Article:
- Customer experience matters above all else. According to Walker, by the year 2020, “customer experience will overtake price and product as the key brand differentiator.” You can’t impact customer experience through marketing alone. You need the investment of the product, design, engineering, development and customer service teams – and you need a growth marketer who’s comfortable working across these lines.
“Successful marketing is no longer only about the top of the funnel and acquiring customers – it’s about acquiring customers that are going to stick around. Growth without retention isn’t growth after all. And growth is more important than ever: if a typical SaaS business loses 2-3% of their customers each month to churn, that means they must grow by at least 27%-43% annually to maintain the same revenue.”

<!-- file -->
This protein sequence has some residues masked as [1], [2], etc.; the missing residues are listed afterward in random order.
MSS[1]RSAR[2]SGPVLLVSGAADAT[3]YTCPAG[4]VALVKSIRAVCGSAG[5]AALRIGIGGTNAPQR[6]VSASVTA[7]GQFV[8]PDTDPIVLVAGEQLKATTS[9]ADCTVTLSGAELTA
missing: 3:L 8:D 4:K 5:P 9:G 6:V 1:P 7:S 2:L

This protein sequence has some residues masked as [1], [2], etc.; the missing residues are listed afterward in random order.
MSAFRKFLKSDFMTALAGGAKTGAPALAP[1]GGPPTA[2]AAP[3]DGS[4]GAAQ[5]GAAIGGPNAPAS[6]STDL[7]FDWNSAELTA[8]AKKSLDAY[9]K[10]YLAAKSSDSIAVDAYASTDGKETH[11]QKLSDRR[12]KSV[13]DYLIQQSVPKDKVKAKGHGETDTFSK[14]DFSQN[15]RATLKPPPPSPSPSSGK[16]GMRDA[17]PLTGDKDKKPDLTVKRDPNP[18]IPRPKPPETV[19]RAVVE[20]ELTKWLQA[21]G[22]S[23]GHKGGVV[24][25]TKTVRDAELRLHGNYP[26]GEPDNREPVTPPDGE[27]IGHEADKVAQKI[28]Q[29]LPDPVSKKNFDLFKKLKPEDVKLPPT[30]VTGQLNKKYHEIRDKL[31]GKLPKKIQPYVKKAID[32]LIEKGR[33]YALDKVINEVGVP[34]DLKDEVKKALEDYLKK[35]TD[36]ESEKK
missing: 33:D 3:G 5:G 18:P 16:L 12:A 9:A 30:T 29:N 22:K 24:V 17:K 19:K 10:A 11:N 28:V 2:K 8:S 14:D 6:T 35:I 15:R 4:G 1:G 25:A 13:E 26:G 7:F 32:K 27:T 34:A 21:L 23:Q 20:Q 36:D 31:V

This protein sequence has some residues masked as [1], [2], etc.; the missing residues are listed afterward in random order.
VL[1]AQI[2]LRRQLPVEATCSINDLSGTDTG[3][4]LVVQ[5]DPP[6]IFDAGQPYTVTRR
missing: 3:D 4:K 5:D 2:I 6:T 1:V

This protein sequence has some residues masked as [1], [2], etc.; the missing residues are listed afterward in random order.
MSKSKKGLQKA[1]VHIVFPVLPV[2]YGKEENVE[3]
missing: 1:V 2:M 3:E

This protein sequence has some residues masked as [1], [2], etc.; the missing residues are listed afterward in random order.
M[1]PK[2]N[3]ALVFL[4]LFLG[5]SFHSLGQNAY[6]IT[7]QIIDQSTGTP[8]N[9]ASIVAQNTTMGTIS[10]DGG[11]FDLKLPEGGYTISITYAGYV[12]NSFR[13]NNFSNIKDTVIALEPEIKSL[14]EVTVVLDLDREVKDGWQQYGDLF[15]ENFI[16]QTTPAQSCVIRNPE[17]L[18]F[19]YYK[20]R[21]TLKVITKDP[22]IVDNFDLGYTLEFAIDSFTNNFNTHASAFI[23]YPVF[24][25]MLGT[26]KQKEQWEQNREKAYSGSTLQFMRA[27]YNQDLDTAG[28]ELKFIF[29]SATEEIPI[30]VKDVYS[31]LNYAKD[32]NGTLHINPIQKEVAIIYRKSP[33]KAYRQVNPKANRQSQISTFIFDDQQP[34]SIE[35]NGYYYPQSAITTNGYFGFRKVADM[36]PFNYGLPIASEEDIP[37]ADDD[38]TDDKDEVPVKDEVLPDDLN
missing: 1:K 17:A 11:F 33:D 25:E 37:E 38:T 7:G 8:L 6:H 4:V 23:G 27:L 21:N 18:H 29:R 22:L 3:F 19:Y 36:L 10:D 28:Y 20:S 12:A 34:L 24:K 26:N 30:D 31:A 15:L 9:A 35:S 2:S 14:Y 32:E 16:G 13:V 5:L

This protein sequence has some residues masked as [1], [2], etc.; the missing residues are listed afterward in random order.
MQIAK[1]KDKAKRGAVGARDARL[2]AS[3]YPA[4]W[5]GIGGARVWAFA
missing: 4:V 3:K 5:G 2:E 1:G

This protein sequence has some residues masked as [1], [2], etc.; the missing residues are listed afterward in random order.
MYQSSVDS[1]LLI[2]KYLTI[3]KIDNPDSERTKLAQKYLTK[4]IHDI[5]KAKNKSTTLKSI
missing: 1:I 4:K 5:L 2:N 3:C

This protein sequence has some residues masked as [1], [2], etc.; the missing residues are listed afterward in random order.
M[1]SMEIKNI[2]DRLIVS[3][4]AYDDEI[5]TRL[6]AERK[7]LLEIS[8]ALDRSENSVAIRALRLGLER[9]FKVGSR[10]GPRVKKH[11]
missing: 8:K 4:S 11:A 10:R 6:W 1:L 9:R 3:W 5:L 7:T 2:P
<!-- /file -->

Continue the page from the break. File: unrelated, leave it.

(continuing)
Traditionally-trained marketers or those with decades of traditional marketing experience often don’t have the mindset to lead teams that focus on growth as a whole. That isn’t to say that they can’t adapt, but if you’re hiring a growth marketing role, you need to be especially conscious of what this new mindset requires.
Where Do You Find a Growth Marketer?
So, you’re convinced you need a growth marketer. Where do you go about finding this mythical unicorn who combines traditional marketing skills with a new-age focus on product development and customer experience?
I’ll give you a hint – it ain’t Craigslist.
Typically, when I’m hiring growth marketers, I like to look in three different places:
I use LinkedIn to literally hunt down the right people. I’ll go there and find the top companies in my area, then I’ll look for the VP of Marketing, the Director of Marketing, or any type of “growth hackers” – basically, anyone who sounds like they might have the modern marketing skillset I’m looking for.